Definition and classification of renewable energy


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Classification of renewable energy by C. Martz, ENSAIS engineer

The purpose of this file with multiple pages is to make a round-up of so-called renewable energy technologies with, for each, their advantages, disadvantages and limitations.

We will also try a delicate critique of current energy policies. But first a small definition.

Renewable energy is what?

as we consider renewable, sources of energy that renews itself quickly enough to be considered inexhaustible (hence its name) wide man but also in some cases of humanity (eg solar)!



Renewable energy is derived from constant or regular natural phenomena caused mainly by the Sun (solar but also hydro, wind and biomass ...), the moon (tidal, some currents: tidal energy ...) and Earth (deep geothermal ...).

Today, we often equate renewable energies with clean energies. This is not entirely true even if these energies are much less "dirty" than fossil fuels.

Indeed; renewable energy can also be put away from fossil fuelsWhich we now know, are not inexhaustible on a human scale. We will see in this folder as many links still unite fossil and renewable energy, at least from an economic point of view ...

Classification of renewable energy

Renewable energy can be divided into 3 basic categories: primary energy source:

  • A) direct solar: processes using direct solar radiation or light.
  • B) Indirect solar: the methods indirectly using the sun to provide another source of energy.
  • C) non-solar: not using sunlight (but can use the Sun's gravitational forces).

In all cases, the Sun is the basis of our energy source because without the sun, the Earth does not even exist in the group C). But Lackland no Serre either effect ... so do not quibble too ...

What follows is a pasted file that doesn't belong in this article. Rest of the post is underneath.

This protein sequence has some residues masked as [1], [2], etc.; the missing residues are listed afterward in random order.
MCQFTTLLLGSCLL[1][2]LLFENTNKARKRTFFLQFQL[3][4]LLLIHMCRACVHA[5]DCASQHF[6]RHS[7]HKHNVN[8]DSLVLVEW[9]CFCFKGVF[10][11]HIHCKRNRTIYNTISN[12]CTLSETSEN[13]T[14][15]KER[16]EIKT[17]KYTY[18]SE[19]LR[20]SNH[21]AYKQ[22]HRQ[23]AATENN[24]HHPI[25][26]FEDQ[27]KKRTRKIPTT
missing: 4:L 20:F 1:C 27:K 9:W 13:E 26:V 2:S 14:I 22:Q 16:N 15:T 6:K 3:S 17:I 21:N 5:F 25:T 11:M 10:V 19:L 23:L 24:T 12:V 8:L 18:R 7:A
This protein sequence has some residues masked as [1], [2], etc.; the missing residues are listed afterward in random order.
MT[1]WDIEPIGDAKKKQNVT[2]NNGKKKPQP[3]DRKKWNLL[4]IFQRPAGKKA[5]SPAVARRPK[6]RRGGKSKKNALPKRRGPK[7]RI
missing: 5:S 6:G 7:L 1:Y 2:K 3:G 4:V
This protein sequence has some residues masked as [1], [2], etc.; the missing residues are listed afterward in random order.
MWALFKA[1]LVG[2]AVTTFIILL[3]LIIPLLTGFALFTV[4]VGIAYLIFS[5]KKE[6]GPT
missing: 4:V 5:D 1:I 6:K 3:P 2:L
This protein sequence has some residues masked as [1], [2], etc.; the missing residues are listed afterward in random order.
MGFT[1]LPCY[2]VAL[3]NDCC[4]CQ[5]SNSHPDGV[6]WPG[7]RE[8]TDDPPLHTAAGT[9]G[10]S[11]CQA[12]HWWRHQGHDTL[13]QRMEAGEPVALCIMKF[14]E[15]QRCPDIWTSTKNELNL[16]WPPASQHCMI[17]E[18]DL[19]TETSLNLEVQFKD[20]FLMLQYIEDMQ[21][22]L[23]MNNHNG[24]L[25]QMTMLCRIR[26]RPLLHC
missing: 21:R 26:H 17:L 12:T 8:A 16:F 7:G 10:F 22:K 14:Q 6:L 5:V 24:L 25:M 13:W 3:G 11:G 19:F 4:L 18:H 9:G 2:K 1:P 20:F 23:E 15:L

A) Details of direct solar energy:

B) Details of indirect solar energy:

  • Terrestrial biofuels : Plants use solar energy to grow and develop. There are several types of biofuels: those requiring "refining" and others. Exclusively from agriculture. More details.
  • Marine biofuels : Same remarks to terrestrial biofuels except that it is not algae and plants. They have a very strong development potential.More details.
  • Solid biomass : Primarily wood for heating but also some other fast growing plants (thistles in Spain for example).
  • Liquid biomass : Can be likened to biofuels in the final product but the process for obtaining is radically different. This is a liquefaction of a solid biomass fraction particular by the Fisher-Tropsch process. More details.
  • The gaseous biomass : Gasification of biomass: 2 known methods. Anaerobic digestion of waste ou wood gasification.The 1er process is more efficient than the latter.
  • Wind energy : without Sun, the wind does not exist. Probably the most "trendy" renewable energy but one of the least econo- mically efficient. This class includes the exploitation of wave energy.More details.
  • Hydraulic energy : Whatever its application (mechanical or electrical) hydropower would not exist without the water cycle from the sun. It's renewable energy the most exploited in the world.
  • Geothermal or aerothermal : Ie heat pumps. They capture their energy either in the ground or in the air. In 2 cases, it is the sun the primary source.
  • Muscle or animal power : That is to say the pull of muscles. This is obviously an indirect solar energy since energy comes from the food itself from the sun.

C) Details of non-solar energy:


  • The use of tides : Tidal power Rance.
  • Deep geothermal energy : Example of Soultz-sous-forests
  • The use of certain marine currents from tides (created by the action of the sun but also the Moon and the Earth rotation) by hyroliennes. More details.
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